Theatre Review: Harvest

Brendan Kergin, Arts & Entertainment Editor Ω

Harvest, a play hosted by Western Canada Theatre, has an interesting mix to it.

A touch of fringe atmosphere, as just two actors take on and share a variety of roles. A feel of Corner Gas, with two main characters that could have spent a couple episodes on the sitcom. A local lean, with references to B.C. and shout-outs to the Fraser Valley, Nelson and other provincial marks.

It’s very Canadian in many ways, despite no hockey. The homey lead characters owned a farm, likely near Chilliwack though it’s not really stated. They rent their former home to a shady character and shady things happen.

This is a comedy with heart at its base. Written by Ken Cameron, a playwright based in western Canada, it’s a story many western Canadians can relate to, especially older generations. It touches on the different cultures of younger generations interested in cities and digital tools compared with homesteaders of past generations, proud of what they and their ancestors built.

The story revolves around latter. The plot discusses drug culture and touches on the movement from the idealized small towns of the mid-20th century and the less personal aspects of today.

This is all well and good, but the words don’t mean much until an actor expresses them. With this piece it takes skill, since just two people play a range of characters. Aside from their characterizations, the only major prop or costume changes used are some sunglasses, a scarf, a couple of hats and a couple of jackets.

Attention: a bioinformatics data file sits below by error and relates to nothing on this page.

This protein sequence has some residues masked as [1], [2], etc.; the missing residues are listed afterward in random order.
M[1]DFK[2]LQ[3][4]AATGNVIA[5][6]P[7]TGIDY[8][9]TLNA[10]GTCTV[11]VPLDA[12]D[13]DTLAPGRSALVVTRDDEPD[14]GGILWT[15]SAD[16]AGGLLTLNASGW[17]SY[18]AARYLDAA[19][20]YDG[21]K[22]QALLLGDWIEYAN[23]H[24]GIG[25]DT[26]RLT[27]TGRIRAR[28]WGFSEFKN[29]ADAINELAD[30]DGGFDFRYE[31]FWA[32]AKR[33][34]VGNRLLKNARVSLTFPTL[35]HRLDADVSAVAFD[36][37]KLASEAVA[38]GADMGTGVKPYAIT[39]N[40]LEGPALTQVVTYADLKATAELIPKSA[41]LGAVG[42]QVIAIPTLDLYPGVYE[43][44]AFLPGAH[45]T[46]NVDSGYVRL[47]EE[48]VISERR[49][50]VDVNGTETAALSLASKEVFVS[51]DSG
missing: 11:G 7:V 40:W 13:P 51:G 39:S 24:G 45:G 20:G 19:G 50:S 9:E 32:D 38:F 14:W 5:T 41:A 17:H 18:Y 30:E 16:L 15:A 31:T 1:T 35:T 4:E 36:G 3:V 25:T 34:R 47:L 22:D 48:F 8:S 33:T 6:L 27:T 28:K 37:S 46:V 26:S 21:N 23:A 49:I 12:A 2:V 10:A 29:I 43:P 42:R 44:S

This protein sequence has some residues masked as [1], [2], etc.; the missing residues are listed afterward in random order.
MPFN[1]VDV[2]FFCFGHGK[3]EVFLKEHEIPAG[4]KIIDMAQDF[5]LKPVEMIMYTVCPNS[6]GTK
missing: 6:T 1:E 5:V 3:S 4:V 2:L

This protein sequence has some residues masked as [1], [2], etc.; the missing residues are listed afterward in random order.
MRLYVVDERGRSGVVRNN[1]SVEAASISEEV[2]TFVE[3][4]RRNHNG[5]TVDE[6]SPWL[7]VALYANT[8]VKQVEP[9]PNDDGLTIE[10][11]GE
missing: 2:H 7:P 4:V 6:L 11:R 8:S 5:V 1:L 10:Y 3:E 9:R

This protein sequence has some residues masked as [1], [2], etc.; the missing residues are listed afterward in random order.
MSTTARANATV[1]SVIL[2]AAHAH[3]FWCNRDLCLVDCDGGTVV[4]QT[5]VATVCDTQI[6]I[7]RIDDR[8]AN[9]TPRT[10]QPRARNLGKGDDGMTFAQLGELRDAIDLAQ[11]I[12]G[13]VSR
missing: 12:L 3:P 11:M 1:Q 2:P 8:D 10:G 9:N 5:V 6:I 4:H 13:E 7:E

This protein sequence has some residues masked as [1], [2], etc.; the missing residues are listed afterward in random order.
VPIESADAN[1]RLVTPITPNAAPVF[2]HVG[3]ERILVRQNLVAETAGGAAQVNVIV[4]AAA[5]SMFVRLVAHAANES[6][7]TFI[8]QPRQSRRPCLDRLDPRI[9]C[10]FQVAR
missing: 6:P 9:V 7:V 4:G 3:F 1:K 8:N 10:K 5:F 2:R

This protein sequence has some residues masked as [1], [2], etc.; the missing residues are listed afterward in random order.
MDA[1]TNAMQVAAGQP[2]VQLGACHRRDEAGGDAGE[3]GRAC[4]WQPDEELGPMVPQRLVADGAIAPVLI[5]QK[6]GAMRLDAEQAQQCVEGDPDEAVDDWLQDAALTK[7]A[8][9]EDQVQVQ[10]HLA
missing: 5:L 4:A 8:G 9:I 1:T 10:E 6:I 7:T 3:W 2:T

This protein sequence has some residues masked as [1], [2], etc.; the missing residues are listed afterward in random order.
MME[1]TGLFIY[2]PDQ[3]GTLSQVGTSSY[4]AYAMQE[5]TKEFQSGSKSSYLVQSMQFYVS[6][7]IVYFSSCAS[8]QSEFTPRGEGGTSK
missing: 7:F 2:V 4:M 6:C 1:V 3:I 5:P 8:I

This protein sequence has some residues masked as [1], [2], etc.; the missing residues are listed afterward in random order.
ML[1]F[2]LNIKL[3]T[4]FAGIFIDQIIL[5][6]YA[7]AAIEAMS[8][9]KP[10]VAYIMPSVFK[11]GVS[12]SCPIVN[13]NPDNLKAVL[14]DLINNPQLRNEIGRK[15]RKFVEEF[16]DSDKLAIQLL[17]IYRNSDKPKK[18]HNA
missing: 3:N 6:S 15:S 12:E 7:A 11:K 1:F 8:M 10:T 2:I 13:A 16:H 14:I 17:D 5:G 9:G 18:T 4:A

This is where strong acting is important. Harvest relies heavily on the performances of Norma Bowen and Brian Linds. The talent here was to switch personas at the literal toss of a hat and they did a great job. Even when they shared a character, that character retained his/her “self.” To be pretentious for a moment, Linds and Bowen were one canvas with multiple characters painted into the scene.

The story is told as a recollection, with the married farmers explaining the situation they got themselves into. The play is told as a series of flashbacks, but with the exact same setting and the same two actors playing everyone. At first it can be a little difficult gauging age (and sometimes sex) of the character, but Bowen and Linds provide enough characterizations as to avoid most confusion, and Cameron’s script helps iron out the rest of the details. While some characters might take some time to mold in your mind, the technique provides for some hilarious moments, with hat tossing and gender bending. A third actor does slip in for a moment, but it can be accepted as Hazmat suits are hard to jump into and he or she spoke like muffled adult from Charlie Brown. However, it would have been nice to see that dealt with off-set somehow.

Overall, Harvest is a fun performance with a heart. It’s a good play to go to with your parents, or even your more easy-going grandparents. A working understanding of B.C.’s geography and towns can provide added context and a sharp mind will keep the characters all in order.

Harvest can been seen at the Pavilion Theatre in Kamloops from Sept. 13-29.